Back in 2007, a young folk-artist named Will Stratton released a stunning little powerhouse of a record called What the Night Said, a post-Nick Drake kind of lo-fi masterpiece, the barely-21 Stratton showing a wisdom far, far beyond his years and making for one of the best records of ’07.
Since then, Stratton has been primarily focused on finishing up college, and even with his new album No Wonder coming out on November 3rd, it seems that Stratton just can’t seem to keep his excitement to himself, and just a few days ago decided to release his second album of unreleased non-album songs online, for free.
His first set — For No One — came out in January of this year, and featured what Will referred to as a collection of “demos, outtakes, and B-sides” (B-sides being a relative term considering he hasn’t put out any singles). From the piano-lead solemnity of “Judas, 1966” to the understated beauty of the demo of Night Said highlight “I’d Hate to Leave You”, For No One is a spectacular hold-over until his next full-length, that set’s title track alone worthy of inclusion on either album of his.
His new “free” album, titled Instrumental Music: 2007-2009, is just that: a series of short, pleasant instrumentals that show Stratton working on a neo-classical bent. It features seven piano “miniatures”, a cello-lead epic entitled “Ulysses and the Sirens”, and a piece that reminds me personally of some Saint-Saiens piano pieces called “May You Never Be a Cipher”. None of it can really be considered essential, but there are enough enjoyable moments to recommend it for download, and — hey — it’s free!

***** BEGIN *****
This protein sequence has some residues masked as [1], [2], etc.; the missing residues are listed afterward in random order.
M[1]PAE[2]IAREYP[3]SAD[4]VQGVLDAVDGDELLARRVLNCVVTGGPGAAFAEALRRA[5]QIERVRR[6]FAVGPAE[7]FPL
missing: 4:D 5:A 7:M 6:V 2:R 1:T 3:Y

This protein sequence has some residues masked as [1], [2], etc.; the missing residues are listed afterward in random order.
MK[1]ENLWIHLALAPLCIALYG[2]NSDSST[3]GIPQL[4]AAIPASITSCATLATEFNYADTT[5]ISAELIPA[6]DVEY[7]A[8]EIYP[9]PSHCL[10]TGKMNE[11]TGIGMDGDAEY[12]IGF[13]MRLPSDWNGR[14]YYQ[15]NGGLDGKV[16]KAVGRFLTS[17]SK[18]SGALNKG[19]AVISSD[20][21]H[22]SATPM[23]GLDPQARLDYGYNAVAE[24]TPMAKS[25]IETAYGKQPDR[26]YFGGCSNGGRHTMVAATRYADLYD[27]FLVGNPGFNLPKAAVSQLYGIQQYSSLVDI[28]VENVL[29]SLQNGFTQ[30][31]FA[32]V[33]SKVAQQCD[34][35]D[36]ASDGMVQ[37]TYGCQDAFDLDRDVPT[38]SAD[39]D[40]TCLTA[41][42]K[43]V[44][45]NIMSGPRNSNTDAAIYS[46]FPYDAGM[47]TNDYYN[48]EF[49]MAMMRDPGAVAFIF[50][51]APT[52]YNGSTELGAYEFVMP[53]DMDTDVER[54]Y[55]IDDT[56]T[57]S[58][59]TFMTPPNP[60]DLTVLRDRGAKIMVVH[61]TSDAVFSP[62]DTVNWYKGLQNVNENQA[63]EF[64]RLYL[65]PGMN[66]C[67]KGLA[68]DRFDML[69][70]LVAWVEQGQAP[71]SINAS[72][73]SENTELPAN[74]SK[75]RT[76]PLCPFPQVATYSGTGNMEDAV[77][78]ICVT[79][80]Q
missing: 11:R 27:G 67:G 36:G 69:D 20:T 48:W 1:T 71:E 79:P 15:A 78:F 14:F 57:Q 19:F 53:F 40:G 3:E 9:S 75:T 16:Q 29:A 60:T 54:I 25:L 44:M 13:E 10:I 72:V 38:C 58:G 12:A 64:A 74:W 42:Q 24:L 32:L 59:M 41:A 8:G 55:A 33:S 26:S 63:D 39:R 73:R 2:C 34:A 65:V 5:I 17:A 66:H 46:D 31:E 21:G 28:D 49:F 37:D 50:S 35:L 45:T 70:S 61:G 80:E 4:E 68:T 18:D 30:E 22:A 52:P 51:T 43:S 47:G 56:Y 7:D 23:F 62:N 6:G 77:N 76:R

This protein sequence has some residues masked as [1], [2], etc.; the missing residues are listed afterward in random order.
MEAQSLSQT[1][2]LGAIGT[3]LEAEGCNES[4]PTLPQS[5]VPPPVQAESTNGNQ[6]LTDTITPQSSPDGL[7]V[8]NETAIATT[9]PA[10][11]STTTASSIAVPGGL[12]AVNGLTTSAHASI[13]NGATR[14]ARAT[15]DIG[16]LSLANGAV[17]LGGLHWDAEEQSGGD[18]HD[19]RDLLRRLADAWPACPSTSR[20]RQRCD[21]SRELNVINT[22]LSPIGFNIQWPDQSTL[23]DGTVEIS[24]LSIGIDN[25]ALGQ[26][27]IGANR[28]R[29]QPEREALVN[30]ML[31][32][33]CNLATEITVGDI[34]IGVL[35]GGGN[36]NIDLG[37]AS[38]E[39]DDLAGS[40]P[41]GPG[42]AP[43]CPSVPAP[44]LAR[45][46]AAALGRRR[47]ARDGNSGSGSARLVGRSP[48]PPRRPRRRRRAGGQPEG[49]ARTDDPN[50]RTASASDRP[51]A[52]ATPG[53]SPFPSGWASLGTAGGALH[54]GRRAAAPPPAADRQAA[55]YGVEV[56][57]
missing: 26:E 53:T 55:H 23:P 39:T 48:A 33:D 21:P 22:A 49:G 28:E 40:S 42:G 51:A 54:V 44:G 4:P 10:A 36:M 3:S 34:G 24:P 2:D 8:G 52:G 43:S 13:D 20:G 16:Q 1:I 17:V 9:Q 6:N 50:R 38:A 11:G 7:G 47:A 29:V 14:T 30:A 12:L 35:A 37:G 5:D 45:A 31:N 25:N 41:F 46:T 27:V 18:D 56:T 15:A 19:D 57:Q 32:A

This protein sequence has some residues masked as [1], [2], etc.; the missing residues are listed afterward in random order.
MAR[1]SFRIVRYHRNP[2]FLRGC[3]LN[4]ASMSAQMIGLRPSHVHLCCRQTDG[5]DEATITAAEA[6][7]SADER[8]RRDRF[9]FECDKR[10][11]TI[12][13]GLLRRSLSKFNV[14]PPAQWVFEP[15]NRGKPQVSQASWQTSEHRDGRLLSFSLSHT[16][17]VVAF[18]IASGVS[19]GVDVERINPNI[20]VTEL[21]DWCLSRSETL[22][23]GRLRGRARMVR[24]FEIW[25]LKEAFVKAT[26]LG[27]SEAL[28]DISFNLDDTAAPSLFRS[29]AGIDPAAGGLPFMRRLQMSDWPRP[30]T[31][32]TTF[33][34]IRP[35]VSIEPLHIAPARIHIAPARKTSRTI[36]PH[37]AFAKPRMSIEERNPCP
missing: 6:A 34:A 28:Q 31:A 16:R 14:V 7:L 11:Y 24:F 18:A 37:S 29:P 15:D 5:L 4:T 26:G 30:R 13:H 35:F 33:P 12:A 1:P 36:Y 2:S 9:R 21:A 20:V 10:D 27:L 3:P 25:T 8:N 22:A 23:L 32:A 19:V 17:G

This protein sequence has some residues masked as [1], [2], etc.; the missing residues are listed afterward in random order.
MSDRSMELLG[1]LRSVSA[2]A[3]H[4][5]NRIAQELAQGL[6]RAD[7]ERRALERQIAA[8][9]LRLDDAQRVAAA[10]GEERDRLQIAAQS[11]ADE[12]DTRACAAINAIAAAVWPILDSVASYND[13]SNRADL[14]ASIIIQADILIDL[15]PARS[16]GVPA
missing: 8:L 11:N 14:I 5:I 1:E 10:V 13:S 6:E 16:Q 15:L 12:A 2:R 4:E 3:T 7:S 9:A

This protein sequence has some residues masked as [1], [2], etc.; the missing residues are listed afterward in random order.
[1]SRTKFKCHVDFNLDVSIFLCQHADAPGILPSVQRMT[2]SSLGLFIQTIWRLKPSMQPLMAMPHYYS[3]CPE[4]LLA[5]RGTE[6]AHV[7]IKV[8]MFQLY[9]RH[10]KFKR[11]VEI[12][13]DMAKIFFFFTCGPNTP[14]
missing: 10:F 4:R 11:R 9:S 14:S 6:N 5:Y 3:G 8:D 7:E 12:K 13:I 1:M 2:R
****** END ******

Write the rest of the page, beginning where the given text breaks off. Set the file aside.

Which brings us back to why Stratton’s free-album philosophy is so intriguing: by unleashing his whims, outtakes, demos, and one-offs, he’s essentially clearing out room for nothing but his best work for No Wonder (which I’ve already heard a few details about — it’ll throw us for quite the delightful loop, apparently). He’s slowly building up hype amidst his small-but-loyal fanbase, but — more critically — he’s treating his fans well, giving them two full albums worth of material for free while waiting for his sophomore disc. Few artists are ever this generous, but more critically, few artists’ “free” releases are this damn good.